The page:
In Parshat Shoftim we read about the individual who was preparing for battle. In describing such a person the Torah writes, “When you do battle with your enemies, let your heart not be faint, do not be afraid, do not panic and do not be broken...” (Devarim 20:3). Instead, this individual was admonished to have no fear, “... for Hashem, your God, goes with you to fight your enemies, to save you.”
R’ Chaim Shmulevitz commented that this verse applies outside of actual war situations as well. This may apply to our personal lives and internal feelings at times.
We may harbor many harmful, baseless emotions that serve as “enemies” within us, misguided feelings that we must battle to defeat. Fear, panic and depression, in and of themselves, are often our worst enemies. Many times these adverse emotions, if allowed to have control over our lives, can cause us to be broken and dysfunctional. It may even affect our physical health.
The statistics are telling. Eighteen percent of Americans experience some form of clinical anxiety. Eight percent of Americans have some form of major depressive disorder. Twenty percent of us will experience serious symptoms of depression at some point in our lives. An article published in Scientific American noted that one in six adults uses a psychiatric medication to alleviate their maladaptive mental health symptoms. The most common such drugs are antidepressants.
“Doom and gloom” thinking is the antithesis of a spiritual mindset. If a person is anxious and has little faith in Hashem, his anxiety might be contagious and may affect those whom he comes into contact with. That is why the fearful soldier is relieved of duty from the onset. The Talmud in Brachot (60a) records a discussion between the Sages on how being fearful and anxious in everyday life is something to be discouraged and avoided. Accordingly, we see that the Torah anticipated thst some people would be excessively anxious and spoke to them on this matter.
R’ Dr. Abraham Twersky once remarked to me that when we pray for someone to have a “refuah sheleima,” a full and speedy recovery, we ask first for “refuat hanefesh,” a recovery of the spirit, before we ask for “refuat haguf,” a recovery of the body. This teaches us that the body cannot heal properly before one’s mental health is on the mend and is stable.
What is the antidote to baseless anxiety and depression? It is the acknowledgment of the divine as referenced in the above verse, “For Hashem, your God, is the one who goes with you, to fight for you with your enemies, to save you.” Once we recognize that we are not in this alone and that we have the best “backup” there can be, we realize that we are well prepared to battle with any adverse emotions—that Hashem is in charge and the universe is unfolding as it is meant to be.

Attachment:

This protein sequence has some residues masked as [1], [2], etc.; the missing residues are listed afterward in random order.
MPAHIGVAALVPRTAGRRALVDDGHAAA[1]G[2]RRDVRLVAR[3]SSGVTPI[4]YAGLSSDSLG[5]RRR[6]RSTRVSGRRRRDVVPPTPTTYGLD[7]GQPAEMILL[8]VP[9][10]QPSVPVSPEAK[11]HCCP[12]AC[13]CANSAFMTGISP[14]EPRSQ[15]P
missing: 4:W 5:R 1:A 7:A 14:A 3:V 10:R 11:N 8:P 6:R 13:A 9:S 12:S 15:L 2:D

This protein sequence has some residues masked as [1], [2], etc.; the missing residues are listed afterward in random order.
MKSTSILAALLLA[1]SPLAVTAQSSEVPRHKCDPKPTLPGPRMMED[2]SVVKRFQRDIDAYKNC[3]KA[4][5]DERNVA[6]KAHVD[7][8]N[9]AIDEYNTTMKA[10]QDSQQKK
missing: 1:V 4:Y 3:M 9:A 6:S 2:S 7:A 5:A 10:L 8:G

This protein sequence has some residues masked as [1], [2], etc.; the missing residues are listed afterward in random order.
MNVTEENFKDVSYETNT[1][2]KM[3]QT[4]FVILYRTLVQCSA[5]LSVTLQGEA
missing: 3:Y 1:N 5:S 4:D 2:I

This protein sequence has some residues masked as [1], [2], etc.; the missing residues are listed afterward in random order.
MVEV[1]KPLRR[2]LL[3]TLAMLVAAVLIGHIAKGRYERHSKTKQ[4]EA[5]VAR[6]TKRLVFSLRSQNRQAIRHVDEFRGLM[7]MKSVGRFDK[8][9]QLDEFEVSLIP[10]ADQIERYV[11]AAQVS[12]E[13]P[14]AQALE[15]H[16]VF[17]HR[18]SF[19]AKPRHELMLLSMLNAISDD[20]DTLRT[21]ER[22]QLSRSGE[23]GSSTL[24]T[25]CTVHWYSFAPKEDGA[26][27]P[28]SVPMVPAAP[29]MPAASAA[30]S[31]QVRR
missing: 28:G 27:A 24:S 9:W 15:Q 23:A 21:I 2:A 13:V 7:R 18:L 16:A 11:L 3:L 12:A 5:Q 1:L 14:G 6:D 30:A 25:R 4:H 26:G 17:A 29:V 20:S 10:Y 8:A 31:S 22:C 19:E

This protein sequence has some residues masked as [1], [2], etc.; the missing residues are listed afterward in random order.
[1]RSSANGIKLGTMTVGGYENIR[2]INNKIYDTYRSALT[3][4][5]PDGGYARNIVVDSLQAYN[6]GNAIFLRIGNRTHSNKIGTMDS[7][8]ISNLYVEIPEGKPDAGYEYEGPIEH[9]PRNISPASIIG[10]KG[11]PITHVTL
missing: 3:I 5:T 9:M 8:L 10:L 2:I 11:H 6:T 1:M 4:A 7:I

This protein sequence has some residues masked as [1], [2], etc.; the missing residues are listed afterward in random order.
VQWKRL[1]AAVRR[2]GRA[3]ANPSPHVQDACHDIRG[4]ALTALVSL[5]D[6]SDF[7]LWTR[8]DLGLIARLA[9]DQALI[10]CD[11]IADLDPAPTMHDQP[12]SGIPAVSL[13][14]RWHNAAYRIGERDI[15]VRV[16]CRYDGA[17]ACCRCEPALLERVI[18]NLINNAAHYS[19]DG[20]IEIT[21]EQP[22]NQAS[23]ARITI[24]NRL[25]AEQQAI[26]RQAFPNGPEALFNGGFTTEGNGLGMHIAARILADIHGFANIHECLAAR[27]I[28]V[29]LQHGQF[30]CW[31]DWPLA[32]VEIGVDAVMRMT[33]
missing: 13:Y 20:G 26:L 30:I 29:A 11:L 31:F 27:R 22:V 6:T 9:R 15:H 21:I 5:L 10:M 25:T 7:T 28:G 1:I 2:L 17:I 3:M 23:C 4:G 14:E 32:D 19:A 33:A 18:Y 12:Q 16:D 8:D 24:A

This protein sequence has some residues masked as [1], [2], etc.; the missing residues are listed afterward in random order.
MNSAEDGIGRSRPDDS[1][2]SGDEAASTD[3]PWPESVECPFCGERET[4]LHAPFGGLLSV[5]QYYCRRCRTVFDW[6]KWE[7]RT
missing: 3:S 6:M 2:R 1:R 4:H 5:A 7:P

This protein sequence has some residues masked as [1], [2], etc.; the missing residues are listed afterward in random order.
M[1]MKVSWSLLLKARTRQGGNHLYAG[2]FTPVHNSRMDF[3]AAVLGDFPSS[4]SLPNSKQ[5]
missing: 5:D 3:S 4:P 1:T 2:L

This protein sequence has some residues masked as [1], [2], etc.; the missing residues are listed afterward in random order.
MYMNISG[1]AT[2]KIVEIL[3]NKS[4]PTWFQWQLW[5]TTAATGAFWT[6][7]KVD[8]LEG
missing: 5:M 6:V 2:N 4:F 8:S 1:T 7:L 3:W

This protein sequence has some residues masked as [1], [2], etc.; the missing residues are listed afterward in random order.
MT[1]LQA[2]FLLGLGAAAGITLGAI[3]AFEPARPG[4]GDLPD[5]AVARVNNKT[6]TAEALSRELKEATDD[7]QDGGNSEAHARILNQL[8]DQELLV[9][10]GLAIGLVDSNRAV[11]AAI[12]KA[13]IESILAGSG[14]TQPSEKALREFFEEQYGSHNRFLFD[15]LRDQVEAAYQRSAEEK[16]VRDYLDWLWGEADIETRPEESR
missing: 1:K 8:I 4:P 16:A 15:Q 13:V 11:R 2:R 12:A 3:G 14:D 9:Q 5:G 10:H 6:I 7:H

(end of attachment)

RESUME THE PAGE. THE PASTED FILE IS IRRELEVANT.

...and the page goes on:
There are four references in the verse related to the adverse effects of severe anxiety. These citations refer to being faint, afraid, panic-stricken and broken. This is in contrast to the seven references throughout the previous parsha of Re’eh where we are actually commanded to be “b’simcha,” happy. Seven beats four in this instance. One cannot be happy and content, being mindful of Hashem’s blessings, and be anxious and depressed at the same time.
The Tanya teaches, “Mitzva gedolah lehiyot b’simcha tamid,” that it is a great mitzvah to always be in a state of simcha. David Hamelach wrote in Tehillim, Perek 100, “Ivdu et Hashem b’simcha,” that one should always worship Hashem with simcha. The Gemara (Shabbos 30b) states that the Divine Presence rests upon a person only if he is in a state of simcha. The Minchat Chinuch counts the mitzvah of celebrating the Yomim Tovim in simcha as positive mitzvah number 488 based on the words in Parsha Re’eh “V’samachta B’chagecha.”
While it is rare for the Torah to legislate our emotions, in this instance it also serves as good advice and is beneficial to our mental health. So next time we may have occasion to do battle with the demons of excessive, baseless anxiety and depression, let us recall the lessons of the Torah. We must do our best not to give in to the feelings of fear, panic and being broken. Instead, let us be mindful of the blessings of Hashem and the promise that He will fight our battles for us, whether they be external or internal. May Hashem bless us to absorb this message so that we are better able to experience the peace of mind we all deserve.
Rabbi Dr. Avi Kuperberg is a forensic, clinical psychologist in private practice. He is vice president of the Chai Riders Motorcycle Club of NY/NJ. He leads the Summit Avenue Shabbos Gemara shiur and minyan in Fair Lawn, NJ, and is a member of the International Rabbinical Society. He can be reached at [email protected]